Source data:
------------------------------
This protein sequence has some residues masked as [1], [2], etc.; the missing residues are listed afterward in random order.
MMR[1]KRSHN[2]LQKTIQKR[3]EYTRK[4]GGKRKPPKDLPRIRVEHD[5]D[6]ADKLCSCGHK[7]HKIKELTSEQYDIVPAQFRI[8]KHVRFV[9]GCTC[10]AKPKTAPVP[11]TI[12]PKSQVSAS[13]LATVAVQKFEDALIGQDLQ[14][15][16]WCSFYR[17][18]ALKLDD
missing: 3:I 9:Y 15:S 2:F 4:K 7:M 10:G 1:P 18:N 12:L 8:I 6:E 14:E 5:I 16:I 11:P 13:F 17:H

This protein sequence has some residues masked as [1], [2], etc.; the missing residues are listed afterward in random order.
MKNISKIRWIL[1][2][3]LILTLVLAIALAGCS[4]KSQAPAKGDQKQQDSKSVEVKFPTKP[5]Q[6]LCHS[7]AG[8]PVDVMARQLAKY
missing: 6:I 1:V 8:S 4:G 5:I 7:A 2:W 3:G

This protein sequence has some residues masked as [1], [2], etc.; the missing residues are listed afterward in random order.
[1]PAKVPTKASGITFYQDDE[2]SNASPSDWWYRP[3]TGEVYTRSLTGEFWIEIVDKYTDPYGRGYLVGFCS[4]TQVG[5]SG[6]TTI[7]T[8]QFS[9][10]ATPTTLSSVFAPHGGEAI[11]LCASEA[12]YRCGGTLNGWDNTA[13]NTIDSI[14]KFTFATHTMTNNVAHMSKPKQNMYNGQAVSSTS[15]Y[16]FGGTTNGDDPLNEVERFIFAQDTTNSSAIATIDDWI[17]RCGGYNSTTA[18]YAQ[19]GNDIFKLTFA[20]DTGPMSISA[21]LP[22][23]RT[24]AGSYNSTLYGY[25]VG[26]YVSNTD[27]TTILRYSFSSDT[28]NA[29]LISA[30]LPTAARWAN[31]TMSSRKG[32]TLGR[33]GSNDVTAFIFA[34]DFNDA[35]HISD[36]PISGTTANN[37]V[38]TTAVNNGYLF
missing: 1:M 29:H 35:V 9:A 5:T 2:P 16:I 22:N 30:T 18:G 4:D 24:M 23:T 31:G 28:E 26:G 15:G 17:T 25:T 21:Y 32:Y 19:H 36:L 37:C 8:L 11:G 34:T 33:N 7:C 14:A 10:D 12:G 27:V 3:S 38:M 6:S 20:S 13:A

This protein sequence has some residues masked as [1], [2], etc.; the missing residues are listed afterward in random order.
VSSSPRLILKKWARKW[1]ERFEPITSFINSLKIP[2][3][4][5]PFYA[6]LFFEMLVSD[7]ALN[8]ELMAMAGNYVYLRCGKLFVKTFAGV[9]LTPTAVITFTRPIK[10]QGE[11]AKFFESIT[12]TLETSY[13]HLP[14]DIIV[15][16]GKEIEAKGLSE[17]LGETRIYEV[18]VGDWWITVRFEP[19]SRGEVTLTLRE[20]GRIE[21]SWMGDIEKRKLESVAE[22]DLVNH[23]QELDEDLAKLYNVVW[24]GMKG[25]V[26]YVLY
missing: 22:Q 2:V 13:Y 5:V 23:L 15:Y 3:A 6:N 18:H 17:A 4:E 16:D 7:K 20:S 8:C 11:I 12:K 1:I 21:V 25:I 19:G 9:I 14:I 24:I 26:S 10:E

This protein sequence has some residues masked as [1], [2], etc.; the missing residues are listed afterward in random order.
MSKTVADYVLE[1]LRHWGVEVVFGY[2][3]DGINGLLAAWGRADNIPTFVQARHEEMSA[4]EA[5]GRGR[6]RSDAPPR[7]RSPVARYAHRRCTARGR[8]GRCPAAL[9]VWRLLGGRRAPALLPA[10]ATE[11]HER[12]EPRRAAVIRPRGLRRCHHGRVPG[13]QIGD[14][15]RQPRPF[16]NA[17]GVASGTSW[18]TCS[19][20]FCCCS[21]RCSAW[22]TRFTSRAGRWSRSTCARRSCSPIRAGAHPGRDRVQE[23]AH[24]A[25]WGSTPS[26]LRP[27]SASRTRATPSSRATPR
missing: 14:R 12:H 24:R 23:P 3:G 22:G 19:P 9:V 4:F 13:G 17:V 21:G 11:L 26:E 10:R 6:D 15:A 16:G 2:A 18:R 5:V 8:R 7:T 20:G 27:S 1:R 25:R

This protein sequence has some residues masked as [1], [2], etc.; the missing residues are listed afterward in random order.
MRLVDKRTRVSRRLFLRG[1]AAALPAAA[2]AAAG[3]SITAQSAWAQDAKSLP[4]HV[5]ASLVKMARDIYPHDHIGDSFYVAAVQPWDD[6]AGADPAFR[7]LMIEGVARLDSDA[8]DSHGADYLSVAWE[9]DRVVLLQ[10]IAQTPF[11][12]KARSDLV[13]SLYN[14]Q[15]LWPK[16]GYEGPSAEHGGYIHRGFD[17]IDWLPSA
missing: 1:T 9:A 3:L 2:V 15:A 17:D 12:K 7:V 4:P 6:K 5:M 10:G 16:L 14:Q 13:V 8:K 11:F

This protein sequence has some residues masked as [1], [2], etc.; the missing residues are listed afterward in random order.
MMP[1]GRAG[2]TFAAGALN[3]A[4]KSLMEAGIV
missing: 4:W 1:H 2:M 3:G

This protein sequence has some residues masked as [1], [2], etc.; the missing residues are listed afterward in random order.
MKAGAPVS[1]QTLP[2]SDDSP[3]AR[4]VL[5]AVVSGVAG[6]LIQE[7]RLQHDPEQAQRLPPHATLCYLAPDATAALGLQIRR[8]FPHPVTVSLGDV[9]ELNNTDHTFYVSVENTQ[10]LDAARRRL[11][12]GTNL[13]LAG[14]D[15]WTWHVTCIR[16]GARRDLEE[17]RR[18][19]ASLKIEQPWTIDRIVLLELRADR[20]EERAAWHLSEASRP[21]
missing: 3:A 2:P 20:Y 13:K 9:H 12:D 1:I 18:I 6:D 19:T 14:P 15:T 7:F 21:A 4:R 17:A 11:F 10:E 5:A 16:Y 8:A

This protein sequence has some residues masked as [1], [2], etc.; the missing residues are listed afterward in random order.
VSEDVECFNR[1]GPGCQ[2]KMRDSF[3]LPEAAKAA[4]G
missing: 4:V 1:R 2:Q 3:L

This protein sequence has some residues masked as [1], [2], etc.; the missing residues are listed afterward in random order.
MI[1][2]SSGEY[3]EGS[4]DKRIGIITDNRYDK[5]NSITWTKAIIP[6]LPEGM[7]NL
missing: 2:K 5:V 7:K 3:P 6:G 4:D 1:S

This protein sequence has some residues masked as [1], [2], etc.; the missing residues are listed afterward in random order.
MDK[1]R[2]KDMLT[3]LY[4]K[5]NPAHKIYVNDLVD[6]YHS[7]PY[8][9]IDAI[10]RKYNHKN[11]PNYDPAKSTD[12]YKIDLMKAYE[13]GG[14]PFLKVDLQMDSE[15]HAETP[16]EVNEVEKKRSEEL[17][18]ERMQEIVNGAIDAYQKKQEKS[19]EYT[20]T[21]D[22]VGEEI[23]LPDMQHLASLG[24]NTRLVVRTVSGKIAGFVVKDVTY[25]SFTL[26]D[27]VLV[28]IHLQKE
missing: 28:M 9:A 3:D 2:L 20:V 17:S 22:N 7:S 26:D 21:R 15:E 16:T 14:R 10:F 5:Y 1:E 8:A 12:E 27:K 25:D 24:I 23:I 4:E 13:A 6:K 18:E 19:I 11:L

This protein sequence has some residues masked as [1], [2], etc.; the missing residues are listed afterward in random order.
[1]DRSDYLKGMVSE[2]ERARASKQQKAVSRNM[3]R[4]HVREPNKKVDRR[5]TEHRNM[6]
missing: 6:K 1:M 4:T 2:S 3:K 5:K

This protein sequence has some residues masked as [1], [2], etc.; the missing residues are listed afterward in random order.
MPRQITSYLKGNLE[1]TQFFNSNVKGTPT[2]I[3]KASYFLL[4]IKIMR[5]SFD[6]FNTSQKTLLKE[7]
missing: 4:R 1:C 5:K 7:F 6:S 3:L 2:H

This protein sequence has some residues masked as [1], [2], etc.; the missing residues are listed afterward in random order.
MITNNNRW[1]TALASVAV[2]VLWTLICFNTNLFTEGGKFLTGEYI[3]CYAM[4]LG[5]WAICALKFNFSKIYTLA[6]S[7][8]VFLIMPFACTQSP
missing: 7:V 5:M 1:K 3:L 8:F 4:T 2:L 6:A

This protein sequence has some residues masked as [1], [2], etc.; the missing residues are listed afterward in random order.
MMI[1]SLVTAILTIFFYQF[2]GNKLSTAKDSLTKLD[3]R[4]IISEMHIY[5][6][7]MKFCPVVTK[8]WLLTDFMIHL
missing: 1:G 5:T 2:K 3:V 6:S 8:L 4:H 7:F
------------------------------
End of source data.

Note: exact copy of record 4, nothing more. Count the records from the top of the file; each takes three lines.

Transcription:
This protein sequence has some residues masked as [1], [2], etc.; the missing residues are listed afterward in random order.
VSSSPRLILKKWARKW[1]ERFEPITSFINSLKIP[2][3][4][5]PFYA[6]LFFEMLVSD[7]ALN[8]ELMAMAGNYVYLRCGKLFVKTFAGV[9]LTPTAVITFTRPIK[10]QGE[11]AKFFESIT[12]TLETSY[13]HLP[14]DIIV[15][16]GKEIEAKGLSE[17]LGETRIYEV[18]VGDWWITVRFEP[19]SRGEVTLTLRE[20]GRIE[21]SWMGDIEKRKLESVAE[22]DLVNH[23]QELDEDLAKLYNVVW[24]GMKG[25]V[26]YVLY
missing: 22:Q 2:V 13:Y 5:V 23:L 15:Y 3:A 6:N 18:H 17:A 4:E 16:D 7:K 20:S 8:C 11:I 12:K 1:I 21:V 25:I 19:G 9:I 14:I 24:I 26:S 10:E